Washington: With China ramping up its military might in recent years, Taiwan stands concerned that Beijing might mount a “full scale” invasion by 2025.
Taiwan’s defense minister Chiu Kuo-cheng, faced with a lawmaker’s question in the country’s parliament, said military tensions with China are at their worst in more than 40 years – certainly the “most serious” since he joined the military.
He noted that there was an added risk of “misfire” across the sensitive Taiwan Strait; and that while China already has the required arsenal to take Taiwan by force, the cost of a “full scale” war for Beijing might be at its lowest by 2025, when a potential invasion seems likely.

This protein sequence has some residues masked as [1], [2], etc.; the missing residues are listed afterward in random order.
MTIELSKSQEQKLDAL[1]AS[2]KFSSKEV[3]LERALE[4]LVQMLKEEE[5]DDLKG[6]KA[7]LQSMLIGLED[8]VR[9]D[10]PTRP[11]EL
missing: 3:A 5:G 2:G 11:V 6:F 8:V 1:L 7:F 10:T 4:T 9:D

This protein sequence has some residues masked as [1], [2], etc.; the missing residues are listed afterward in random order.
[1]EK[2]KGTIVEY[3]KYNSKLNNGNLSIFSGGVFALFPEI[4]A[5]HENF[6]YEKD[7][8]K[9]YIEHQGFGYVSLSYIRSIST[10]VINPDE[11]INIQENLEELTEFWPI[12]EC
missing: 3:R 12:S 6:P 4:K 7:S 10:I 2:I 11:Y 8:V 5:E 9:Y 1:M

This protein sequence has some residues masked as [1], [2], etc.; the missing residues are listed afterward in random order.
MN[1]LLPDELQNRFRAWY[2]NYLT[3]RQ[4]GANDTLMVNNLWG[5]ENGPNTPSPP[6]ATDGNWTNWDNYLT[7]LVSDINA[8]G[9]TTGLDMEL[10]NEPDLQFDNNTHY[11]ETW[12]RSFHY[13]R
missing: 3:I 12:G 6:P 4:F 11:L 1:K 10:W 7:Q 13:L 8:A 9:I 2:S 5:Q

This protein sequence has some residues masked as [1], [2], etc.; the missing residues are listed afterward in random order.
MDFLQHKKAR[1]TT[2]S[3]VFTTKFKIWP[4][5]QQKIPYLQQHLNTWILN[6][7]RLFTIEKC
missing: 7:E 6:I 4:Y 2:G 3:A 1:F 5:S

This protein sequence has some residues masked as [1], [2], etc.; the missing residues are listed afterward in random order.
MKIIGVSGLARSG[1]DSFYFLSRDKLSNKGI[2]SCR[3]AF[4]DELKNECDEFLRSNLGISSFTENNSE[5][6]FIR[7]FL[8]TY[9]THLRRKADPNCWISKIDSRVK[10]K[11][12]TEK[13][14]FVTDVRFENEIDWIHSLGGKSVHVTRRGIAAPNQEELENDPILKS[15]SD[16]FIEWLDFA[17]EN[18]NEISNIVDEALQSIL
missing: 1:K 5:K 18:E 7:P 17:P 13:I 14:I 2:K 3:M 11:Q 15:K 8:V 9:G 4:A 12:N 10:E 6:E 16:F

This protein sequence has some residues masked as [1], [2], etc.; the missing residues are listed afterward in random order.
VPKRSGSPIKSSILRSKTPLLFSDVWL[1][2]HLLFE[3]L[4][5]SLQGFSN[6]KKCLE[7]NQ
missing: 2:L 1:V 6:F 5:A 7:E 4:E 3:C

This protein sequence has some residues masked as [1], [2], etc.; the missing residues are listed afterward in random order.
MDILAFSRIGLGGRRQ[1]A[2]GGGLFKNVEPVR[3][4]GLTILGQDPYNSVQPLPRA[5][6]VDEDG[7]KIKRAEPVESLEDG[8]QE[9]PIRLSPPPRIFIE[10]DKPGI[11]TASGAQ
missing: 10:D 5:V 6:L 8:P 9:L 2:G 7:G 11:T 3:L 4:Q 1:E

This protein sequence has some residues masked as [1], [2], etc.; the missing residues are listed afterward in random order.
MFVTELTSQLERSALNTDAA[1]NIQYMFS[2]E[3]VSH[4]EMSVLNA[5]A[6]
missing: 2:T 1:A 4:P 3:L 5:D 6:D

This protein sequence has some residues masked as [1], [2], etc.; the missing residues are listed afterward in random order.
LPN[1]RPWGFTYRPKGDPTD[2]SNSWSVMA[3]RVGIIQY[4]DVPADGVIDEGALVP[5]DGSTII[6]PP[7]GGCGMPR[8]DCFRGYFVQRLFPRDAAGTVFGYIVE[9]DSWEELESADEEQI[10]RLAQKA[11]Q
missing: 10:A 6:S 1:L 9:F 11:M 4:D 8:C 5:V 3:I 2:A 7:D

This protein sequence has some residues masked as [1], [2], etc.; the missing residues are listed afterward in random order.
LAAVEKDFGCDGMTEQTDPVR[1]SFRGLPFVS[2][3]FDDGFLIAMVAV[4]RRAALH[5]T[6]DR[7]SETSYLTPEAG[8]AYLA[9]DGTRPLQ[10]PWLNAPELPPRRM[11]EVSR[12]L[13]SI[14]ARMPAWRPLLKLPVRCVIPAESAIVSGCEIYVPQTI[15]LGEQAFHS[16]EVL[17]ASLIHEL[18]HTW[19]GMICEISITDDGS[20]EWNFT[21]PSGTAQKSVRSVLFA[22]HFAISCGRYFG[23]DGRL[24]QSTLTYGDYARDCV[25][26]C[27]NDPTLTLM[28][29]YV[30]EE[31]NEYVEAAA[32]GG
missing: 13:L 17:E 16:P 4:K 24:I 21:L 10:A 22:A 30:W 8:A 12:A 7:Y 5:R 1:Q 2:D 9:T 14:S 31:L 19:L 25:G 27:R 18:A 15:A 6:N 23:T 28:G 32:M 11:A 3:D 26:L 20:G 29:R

Nearly 150 Chinese warplanes have breached Taiwan’s airspace since the beginning of October, including 56 jets recently in a dramatic increase in aggression.
Chinese President Xi Jinping has described the seizure of the self-governed democracy as “inevitable” and Beijing has ratcheted up pressure on Tsai since she was elected in 2016 on a mandate of an “independent” Taiwan, the report said.
Self-ruled democratic Taiwan lives under the constant threat of invasion by China, which views the island as its territory and has vowed to one day seize it, by force if necessary.
Beijing has ramped up pressure on Taiwan since the 2016 election of President Tsai Ing-wen, who rejects its stance that Taiwan is part of “one China”. Under President Xi Jinping, Chinese warplanes are crossing into Taiwan’s ADIZ at an unprecedented rate.
The United States, Taiwan’s main military supplier, has confirmed its “rock-solid” commitment to Taiwan and also criticized China. Beijing blames Washington’s policies of supporting Taiwan with arms sales and sending warships through the Taiwan Strait for raising tensions.